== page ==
Charles de Gaulle did indeed famously say “How can anyone govern a country with 246 different types of cheese”, but even in 1962 when he uttered the exasperated phrase, it was probably an under-estimate.

READ ALSO 7 tips for buying cheese in France

The issue is how you define ‘different’ types of cheese, and unsurprisingly France has a complicated system for designating cheeses.

Let’s start with the eight – there are indeed eight cheese ‘families’ and all of France’s many cheeses can be categorised as one of;

  • Fresh cheese, such as cottage cheese or the soft white fromage blanc
  • Soft ripened cheese, such as Camembert or Brie
  • Soft ripened cheese with a washed rind, such as l’Epoisses or Pont l’Eveque
  • Unpasturised hard cheese such as Reblochon or saint Nectaire
  • Pasturised hard cheese such as Emmental or Comté
  • Blue cheese such as Roquefort 
  • Goat’s cheese
  • Melted or mixed cheese such as Cancaillot

But there are lots of different types of, for example, goat’s cheese.

And here’s where it gets complicated, for two reasons.

The first is that new varieties of cheese are constantly being invented by enterprising cheesemakers (including some which come about by accident, such as le confiné which was created in 2020).

The second is about labelling, geography and protected status.

France operates a system known as Appellation d’Origine Contrôlée (AOC or its European equivalent AOP) to designate food products that can only be made in a certain area.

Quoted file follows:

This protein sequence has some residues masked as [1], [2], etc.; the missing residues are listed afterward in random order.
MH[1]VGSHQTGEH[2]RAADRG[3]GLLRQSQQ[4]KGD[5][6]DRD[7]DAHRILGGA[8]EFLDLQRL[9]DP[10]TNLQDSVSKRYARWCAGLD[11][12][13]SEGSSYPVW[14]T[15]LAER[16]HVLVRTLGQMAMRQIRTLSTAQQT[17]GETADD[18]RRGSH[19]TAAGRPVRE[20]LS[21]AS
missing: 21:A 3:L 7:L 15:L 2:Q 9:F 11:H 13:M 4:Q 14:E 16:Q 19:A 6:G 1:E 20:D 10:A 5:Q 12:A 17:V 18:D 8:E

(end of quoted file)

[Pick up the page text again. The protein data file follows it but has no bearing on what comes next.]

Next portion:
As cheese is an artisan product, quite a lot of different cheese are covered by this – for example a blue sheep’s milk cheese is only Roquefort if it’s been aged in the caves in the village of Roquefort.

There are 63 listed AOC cheeses in France, but many more varieties that don’t have this protected status.

These include generic cheese types such as BabyBel and other cheeses that are foreign in origin but made in France (such as Emmental).

But sometimes there are both AOC and non-AOC versions of a single cheese – a good example of this is Camembert.

AOC Camembert must be made in Normandy by farmers who have to abide by strict rules covering location, milk type and even what their cows eat.

Factory-produced Camembert, however, doesn’t stick to these rules and therefore doesn’t have the AOC label. Is it therefore the same cheese? They’re both called Camembert but the artisan producers of Normandy will tell you – at some length if you let them – that their product is a totally different thing to the mass-produced offering.

There are also examples of local cheeses that are made to essentially the same recipe but have different names depending on where they are produced – sometimes even being on opposite sides of the same Alpine valley is enough to make it two nominally different cheeses.

All of which is to say that guessing is difficult!

Most estimates range from between 600 to 1,600, with cheese experts generally saying there are about 1,000 different varieties. 

So bonne dégustation!